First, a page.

What's The Damage?
an average fox hunting season:
Foxes killed: 15,000 (36% by digging up by terriermen)
Humans killed (in accidents): 3
Pups and hounds killed: 6,000
Veterinary fees for horses: £15 million
Injuries to hounds: 1,000
Injuries to those on foot (including sabs): 500
Total blood spilled: 1 ton plus
Policing costs (paid by taxpayers): Over £1
Brushing up the fox's image
THE fox is rapidly gaining popularity.
In part, this is thanks to TV naturalists such as David
Attenborough who have presented the fox in its true image
and not distorted by myth. As a result, we are
much more comfortable with the fox today.
A Bad Press
In such enlightened time we can dismiss
the views of those who hunt and shoot animals for 'sport'
as irrelevant and self-interested. Even so, we are still
conditioned throughout our lives by folk-lore and falsehood.
The stereotyped fox 'villains' in children's books and
uninformed popular newspaper pieces still spread fear
Scarcely 25 years ago, farmers and hunters
had us believe the badger and the otter were 'vermin'
and needed to be controlled. Everyone now knows this was
nonsense: both species are now protected by the law. The
Fox Project sees no reason why the same courtesy should
not be extended to the fox.
Neither the Minister of Agriculture nor
the National Farmers' Union considers the fox to be a
significant threat to agriculture. In an age of battery
farms, when few foxes know what a chicken looks like,
and when reputable scientific studies have shown only
a tiny minority of foxes take live lambs, this is unsurprising.
In fact, the most common complaint against
foxes today is that of digging and fouling in urban gardens.
This is a minor nuisance - one that hardly calls for the
death penalty, and it is quite easily overcome. The Fox
Project has over a decade of experience in humane non-toxic
Fox Hunting - The Facts
Foxes are at the top of their
food chain. Their population has never been controlled
by natural predators. Man and his dogs are the only
predators which have ever chased foxes over long distances.
Weak, injured or lost cubs could
have been taken by eagles of wolves but these animals
would never have become part of the breeding stock,
so such losses would have very little effect on overall
fox population density.
Foxes are not significant predators of farm livestock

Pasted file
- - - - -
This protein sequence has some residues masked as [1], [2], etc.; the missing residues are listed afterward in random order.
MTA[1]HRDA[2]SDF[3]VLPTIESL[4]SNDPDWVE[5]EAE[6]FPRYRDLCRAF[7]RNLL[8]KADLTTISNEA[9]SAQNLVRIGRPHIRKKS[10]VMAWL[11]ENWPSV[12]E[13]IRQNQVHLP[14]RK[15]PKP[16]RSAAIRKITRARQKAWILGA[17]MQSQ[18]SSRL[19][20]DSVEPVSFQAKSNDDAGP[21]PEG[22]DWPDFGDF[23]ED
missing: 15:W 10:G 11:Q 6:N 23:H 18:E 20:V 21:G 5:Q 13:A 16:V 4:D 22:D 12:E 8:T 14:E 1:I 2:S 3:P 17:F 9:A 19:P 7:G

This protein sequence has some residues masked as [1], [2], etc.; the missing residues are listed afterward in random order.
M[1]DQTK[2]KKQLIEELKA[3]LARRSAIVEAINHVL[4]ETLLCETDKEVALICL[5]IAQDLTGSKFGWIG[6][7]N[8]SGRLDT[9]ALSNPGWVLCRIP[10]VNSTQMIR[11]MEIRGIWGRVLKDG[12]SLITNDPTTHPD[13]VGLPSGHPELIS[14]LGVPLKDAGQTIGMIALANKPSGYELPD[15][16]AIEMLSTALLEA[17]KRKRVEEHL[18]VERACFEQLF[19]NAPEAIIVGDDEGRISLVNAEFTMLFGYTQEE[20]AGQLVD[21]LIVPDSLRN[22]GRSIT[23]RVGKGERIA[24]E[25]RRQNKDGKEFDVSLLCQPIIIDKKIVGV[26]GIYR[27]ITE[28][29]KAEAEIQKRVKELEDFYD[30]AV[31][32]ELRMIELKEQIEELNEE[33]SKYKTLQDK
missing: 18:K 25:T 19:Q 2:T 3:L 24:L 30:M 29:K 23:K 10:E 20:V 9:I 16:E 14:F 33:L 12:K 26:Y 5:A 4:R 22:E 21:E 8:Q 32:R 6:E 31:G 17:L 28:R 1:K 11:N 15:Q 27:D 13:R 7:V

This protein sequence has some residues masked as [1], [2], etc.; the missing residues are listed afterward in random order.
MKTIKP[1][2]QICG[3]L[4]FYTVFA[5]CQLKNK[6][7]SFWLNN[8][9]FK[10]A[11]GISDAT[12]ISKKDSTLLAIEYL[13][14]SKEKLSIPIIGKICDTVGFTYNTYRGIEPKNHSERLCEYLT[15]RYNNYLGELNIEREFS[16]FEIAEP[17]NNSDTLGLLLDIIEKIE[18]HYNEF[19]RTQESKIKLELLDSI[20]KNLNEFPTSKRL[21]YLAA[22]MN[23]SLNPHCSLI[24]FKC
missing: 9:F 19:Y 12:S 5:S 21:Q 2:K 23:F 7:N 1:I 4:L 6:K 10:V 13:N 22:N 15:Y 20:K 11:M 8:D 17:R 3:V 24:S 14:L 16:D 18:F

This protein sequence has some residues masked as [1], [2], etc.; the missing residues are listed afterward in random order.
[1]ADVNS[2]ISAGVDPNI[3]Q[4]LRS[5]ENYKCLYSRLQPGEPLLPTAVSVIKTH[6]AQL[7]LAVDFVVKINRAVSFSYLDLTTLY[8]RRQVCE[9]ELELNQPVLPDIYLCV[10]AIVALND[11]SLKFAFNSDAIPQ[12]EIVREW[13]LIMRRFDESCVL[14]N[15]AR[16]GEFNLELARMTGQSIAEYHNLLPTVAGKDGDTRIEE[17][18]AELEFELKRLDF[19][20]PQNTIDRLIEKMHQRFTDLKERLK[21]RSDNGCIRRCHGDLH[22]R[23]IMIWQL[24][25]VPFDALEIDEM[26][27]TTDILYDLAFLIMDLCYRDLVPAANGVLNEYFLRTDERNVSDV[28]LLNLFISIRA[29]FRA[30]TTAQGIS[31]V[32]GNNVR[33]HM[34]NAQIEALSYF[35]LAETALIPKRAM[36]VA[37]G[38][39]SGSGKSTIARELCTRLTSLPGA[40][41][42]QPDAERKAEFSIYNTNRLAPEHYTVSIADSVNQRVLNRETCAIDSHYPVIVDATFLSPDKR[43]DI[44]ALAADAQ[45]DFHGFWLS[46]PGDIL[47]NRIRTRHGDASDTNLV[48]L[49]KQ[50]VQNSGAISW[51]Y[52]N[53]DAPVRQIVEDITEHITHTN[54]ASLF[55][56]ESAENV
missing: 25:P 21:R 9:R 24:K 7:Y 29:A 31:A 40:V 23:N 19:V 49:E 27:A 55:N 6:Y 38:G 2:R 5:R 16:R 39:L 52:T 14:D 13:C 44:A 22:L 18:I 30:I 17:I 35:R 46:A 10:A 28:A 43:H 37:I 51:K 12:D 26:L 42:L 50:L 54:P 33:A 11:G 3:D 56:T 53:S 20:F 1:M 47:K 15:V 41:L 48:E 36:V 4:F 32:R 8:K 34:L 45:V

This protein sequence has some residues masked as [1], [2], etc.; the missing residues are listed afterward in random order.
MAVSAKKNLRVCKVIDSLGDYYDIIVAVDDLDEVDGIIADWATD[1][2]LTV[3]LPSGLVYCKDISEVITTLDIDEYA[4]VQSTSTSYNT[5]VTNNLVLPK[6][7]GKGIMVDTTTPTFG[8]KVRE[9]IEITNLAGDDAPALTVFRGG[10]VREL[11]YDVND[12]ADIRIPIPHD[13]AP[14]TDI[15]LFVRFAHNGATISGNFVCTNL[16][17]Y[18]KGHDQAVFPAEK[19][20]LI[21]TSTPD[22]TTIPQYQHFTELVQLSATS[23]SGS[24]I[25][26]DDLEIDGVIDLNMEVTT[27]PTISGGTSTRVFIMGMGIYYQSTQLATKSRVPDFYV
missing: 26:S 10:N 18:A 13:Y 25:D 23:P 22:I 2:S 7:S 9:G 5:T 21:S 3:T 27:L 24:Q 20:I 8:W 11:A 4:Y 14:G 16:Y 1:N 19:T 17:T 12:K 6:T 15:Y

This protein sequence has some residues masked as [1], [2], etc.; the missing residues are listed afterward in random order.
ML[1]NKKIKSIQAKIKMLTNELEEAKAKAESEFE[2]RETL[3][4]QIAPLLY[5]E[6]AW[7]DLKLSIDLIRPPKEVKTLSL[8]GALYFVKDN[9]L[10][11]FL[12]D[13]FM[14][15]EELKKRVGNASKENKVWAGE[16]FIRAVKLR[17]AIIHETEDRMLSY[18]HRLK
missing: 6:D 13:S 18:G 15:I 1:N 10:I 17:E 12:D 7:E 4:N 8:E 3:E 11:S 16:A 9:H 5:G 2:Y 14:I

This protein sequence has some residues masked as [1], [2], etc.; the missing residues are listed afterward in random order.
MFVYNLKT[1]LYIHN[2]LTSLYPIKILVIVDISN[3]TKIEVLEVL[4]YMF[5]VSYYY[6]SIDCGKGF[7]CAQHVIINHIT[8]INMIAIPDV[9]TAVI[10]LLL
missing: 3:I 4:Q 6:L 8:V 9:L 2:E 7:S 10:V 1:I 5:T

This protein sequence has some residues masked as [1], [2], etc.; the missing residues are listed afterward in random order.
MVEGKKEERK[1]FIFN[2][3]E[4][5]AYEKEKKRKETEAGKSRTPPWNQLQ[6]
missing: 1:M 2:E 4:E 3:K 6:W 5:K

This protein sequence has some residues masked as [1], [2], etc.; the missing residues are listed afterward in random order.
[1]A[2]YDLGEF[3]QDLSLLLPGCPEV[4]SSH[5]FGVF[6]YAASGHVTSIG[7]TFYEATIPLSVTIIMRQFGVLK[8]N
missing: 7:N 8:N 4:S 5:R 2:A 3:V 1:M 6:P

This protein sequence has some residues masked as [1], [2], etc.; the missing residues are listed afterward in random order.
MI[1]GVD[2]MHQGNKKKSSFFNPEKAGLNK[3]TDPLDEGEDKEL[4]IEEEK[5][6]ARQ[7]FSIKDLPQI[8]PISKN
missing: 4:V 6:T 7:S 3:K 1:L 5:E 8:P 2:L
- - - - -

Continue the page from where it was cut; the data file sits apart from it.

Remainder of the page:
Foxes are highly adaptable and
live mostly on earthworms, rodents, rabbits and carrion.
For this reason foxes are of positive benefit to most
Foxes are expert scavengers which
is why they have been so effective in establishing
urban fox populations. Foxes will prey on ground nesting
birds but rarely on lambs.
Post-mortem evidence has demonstrated
that lambs taken by foxes are likely to be either
already dead or weak, non viable lambs.
According to MAFF, predation of
foxes on lambs is nationally 'insignificant'. Studies
show that lamb losses are between 10% and 24% from
hypothermia, malnutrition or disease, but even sheep
farmers only claim that only 0.5% are due to foxes.
Hunting does not control fox populations
Hunts kill around 20,000 foxes
a year, but this is only 3% of the fox population.
The fox population is governed
by the year round availability of food in defended
Where foxes are persecuted by
humans more cubs are produced to restore their population
Studies in Europe have shown that
fox populations can survive losses of up to 70% and
still recover fully in the following year.
Where foxes are killed this merely
created a vacant territory which will be quickly filled
by other foxes.
Hunting is cruel by design
Foxhounds are bred to run more
slowly than the fox to sustain a good chase. The fox
will outrun the hounds initially until it is exhausted
and overtaken by the hounds.
Many foxes escape by hiding in
fox earths or badger setts and will be dealt with
by the terrier men.
Hounds do not kill foxes instantly
with a 'nip to the back of the neck'. Canids do not
kill in this way but rather tend to bring down their
prey by a series of bites and tears to their quarry.
The League has obtained post-mortem evidence from
veterinary surgeons to support that this is how foxes
recovered by League monitors have died.
League Against Cruel Sports - excellent
Fox Hunting page
Fox Project - destroying